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App Modernization on a VMware Multi-Cloud Architecture (Part 1 of 3)

Achieving a multi-cloud that supports high levels of application interoperability has never been easy.  In this series, VMware Chief Technologist Martin Hosken discusses the fastest and simplest way to achieve seamless cross cloud development for both traditional and modern apps.

Welcome to the world of multi-cloud

In the world as we used to know it, when Amazon sold books and Microsoft software came in a box stuffed full of floppy disks, enterprise applications typically ran in a central, on-premises data center. Fast forward 25 years to a time when application growth is unprecedented and enterprise applications run from a wide range of cloud endpoints – some public, some private, some via SaaS delivery, some managed by you, some unmanaged by others and so forth. Welcome to the world of multi-cloud.

Currently, every industry trend report identifies multi-cloud as a key strategy for most large organizations. However, as you already know or will soon come to know, this operating model brings with it a wide range of new challenges that must be addressed by IT leaders if this application delivery model is going to prove sustainable.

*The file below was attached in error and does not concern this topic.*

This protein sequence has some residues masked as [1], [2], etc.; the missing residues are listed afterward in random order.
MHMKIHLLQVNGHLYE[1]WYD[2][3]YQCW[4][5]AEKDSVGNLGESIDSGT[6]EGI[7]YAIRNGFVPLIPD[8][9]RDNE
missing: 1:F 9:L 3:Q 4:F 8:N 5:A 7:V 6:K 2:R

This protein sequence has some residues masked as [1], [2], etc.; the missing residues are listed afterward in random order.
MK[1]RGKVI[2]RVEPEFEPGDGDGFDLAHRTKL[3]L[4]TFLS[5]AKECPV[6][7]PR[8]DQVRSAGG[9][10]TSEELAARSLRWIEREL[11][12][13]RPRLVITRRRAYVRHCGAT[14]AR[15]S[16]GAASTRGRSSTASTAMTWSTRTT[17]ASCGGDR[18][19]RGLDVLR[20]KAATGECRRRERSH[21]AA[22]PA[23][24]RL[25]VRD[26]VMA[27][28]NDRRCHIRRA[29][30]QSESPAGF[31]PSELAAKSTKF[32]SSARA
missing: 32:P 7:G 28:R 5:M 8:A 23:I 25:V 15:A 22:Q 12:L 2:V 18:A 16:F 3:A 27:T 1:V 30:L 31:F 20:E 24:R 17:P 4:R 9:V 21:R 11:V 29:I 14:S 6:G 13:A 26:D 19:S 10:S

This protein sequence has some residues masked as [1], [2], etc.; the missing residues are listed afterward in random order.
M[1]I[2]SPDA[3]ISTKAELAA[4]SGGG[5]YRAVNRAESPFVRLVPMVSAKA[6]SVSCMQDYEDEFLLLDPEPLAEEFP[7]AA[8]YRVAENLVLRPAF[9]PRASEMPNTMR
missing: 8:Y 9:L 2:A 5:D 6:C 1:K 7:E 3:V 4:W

So why are businesses adopting this strategy, and, as illustrated in Figure 1 below, why does hybrid cloud represent the most desired end state for so many organizations? To answer these questions, let’s start by taking a look at why organizations are increasingly using multiple private and public clouds in combination to deploy their applications.

Figure 1 Multi-cloud Growth

Multi-cloud drivers

While there is a school of thought that thinks the only true way to deliver next-gen applications is to take advantage of a cloud provider’s higher-level services, for many organizations cloud provider lock-in is a key concern. The desire to avoid becoming locked into a specific public cloud provider’s proprietary services and pricing model often drives organizations to look at how they can diversify their use of cloud environments.

This motivation, avoiding lock-in, is also present when it comes to considerations about where to build cloud native services based on containers, microservices and Kubernetes.  While these technologies are based on open sourced components and designed to be portable, they are also being implemented by public cloud providers in ways that try and make their platform ‘sticky.’ Cloud providers seek to provide cloud services that differentiate their offerings but also tie the customer to their cloud platform, which makes application portability challenging.

Another key driver of multi-cloud use is shadow IT, where technology is being adopted by business units independently of any governance from a central team concerned with the needs of the overall enterprise. Different preferences exist among business units for higher-level cloud services that will integrate with existing applications and accomplish specific tasks in areas such as Machine Learning, Artificial Intelligence or Internet of Things. This in turn results in an organization needing to use multiple cloud providers to meet the combined needs of all business units.